Once you pick up a Horse’s feet, you’ll automatically see the “Frog,” which is the thick, sturdy V-shaped structure that points down from their heels. It has a vital role in protecting the cushion underneath and aids in traction and circulation.
The Frog is responsible for communicating with your horse by using its sensitive nerves to help him feel the surface of the ground he stands on. The grooves located on the center side of the Frog are the Central Sulcus.
If a Horse has contracted hooves, they usually have a more narrow sulcus, increasing the chances of harboring germs that can lead to thrush.
Lastly, the Bars are the extensions of the hoof wall that come in at the heel, which helps strengthen the heel area and helps support the Horse’s weight.
The Inner Framework
The last of the sections include the Digital Cushion, the Coffin Bone, and the Navicular Bone. Their Digital Cushion is right below the Coffin Bone that is toward the back of the hoof. It provides a cushion of cartilaginous material, which acts as a shock absorber for the Horses.
The Coffin Bone sits as the bottom bone near the toe, surrounded by particular tissues that make up the laminae of the wall. It is the most prominent bone in the hoof and helps shape the hoof wall.
Punctures to the Sole and rotations of the Coffin bone can increase the chances of Lameness. Finally, the Navicular Bone is the small bone behind the Coffin Bone and the Pastern Bone, and its role in the hooves is to help stabilize the Coffin Bone by allowing for some tilt over some uneven ground.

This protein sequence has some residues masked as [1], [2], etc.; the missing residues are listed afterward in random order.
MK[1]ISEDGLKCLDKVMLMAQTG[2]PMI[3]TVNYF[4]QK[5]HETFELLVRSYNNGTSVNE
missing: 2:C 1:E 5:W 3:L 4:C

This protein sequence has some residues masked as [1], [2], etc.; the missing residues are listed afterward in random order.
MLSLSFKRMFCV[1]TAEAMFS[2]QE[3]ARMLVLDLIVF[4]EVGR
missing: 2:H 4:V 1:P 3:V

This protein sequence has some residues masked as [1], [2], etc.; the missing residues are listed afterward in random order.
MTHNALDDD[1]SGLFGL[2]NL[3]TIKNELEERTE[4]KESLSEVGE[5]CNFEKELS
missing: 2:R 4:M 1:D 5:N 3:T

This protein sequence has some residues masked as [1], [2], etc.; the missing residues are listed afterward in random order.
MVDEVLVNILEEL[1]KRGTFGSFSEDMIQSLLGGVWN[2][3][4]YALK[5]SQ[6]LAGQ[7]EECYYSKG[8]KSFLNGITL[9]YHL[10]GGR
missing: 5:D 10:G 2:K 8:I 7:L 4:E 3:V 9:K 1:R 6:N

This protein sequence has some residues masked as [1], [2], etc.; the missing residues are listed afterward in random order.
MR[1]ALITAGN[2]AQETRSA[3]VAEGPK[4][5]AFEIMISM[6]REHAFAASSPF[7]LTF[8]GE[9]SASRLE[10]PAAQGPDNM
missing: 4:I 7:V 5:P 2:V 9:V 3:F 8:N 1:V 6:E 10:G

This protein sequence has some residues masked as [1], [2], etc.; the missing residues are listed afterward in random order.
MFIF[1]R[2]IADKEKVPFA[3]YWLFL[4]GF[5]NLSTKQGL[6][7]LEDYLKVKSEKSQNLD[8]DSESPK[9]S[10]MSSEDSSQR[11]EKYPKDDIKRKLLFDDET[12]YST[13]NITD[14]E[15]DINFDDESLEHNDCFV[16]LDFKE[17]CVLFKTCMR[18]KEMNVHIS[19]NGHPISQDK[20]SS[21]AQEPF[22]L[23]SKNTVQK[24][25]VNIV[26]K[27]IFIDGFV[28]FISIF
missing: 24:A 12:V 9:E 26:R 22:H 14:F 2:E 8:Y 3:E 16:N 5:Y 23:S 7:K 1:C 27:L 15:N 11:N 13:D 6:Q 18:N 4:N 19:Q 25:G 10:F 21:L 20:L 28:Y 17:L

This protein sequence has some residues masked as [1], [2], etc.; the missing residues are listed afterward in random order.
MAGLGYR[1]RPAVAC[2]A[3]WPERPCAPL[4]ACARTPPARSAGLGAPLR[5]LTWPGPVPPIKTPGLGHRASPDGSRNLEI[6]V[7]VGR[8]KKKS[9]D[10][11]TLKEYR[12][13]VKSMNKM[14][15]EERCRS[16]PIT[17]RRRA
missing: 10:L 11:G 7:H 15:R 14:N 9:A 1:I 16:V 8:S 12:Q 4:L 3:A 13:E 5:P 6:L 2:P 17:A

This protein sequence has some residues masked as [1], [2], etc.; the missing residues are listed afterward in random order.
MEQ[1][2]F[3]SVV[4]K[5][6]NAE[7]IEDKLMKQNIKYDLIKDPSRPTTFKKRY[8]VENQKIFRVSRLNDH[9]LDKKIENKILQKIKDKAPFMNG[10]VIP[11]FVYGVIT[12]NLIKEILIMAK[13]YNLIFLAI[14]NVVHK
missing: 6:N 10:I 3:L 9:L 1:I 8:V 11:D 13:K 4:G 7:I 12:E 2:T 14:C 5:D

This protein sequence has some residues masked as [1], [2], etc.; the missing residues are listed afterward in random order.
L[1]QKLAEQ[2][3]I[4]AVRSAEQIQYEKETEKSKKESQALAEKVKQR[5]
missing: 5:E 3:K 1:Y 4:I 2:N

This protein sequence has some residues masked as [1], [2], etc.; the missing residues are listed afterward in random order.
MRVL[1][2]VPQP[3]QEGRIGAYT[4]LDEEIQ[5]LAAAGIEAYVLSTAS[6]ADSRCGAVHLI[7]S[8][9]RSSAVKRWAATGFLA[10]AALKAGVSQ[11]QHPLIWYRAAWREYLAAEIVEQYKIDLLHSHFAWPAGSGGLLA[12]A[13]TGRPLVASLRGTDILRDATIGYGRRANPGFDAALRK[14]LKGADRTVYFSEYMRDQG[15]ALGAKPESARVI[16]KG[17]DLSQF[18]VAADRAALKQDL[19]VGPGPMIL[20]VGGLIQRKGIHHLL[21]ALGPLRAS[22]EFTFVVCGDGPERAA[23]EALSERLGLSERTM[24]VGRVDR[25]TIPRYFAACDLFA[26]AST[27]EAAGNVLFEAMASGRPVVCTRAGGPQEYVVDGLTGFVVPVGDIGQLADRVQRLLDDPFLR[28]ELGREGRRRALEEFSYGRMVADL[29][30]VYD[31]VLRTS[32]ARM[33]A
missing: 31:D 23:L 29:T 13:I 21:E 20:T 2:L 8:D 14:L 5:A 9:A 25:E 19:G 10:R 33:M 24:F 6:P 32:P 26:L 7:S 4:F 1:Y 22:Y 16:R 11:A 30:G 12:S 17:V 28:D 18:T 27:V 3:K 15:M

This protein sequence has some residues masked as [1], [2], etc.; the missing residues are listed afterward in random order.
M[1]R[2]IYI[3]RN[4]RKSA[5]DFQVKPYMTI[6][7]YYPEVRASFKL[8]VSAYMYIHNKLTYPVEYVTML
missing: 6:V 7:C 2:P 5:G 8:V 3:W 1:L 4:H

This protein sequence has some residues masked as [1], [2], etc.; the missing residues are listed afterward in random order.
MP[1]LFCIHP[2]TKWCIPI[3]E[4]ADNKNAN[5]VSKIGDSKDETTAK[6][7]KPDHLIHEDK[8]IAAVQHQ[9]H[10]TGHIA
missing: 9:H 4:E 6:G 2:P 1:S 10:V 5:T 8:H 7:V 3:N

7 Reasons Horses have hoofs instead of toes.
Horses have hoofs instead of toes. But why? There are many theories as to the reason for this, and they vary from folklore to scientific fact. One theory is that horses descended from a group of animals known as Hyracotherium, which had five toes on each foot but evolved over time to have only one toe, like their modern descendants.
- Horses developed hoofs when their food source was scarce. The development of tougher skin and hooves helped to support them on the ground easier than other animals who may have been more vulnerable due to lack of protection around their feet.
- Hooves give horses the ability to run fast over any terrain.
- Hooves are shaped to help horses grip slippery surfaces like snow or ice;
- Hooves help distribute weight evenly;
- The horse’s hoof absorbs shock during movement;
- The horse’s hoof’s tough outer layer protects its sensitive inner foot;
- Horses’ feet have “sensitive nerves” that help them know where their feet are and what the surface they’re standing on feels like.
Below is a helpful YouTube video that explains the importance of maintaining your horses hooves.
What animals have a single hoof?
The only animals with one toe are all members of the genus Equus, including zebras, horses, and donkeys. Equus is a genus of mammals that includes seven species and is part of the Equidae family.
Does a rhino have hooves?
Rhinos have delicate hooves covering the leading edge of each of their three toes. Their hooves are not very similar to equines with a single toe with hard-as-nails hooves.
I love animals! Especially horses, I’ve been around them most of my life but I am always learning more and enjoy sharing with others. I have bought, sold, and broke racehorse yearlings. I have raised some winning horses and had some that didn’t make it as racehorses, so we trained them in other disciplines.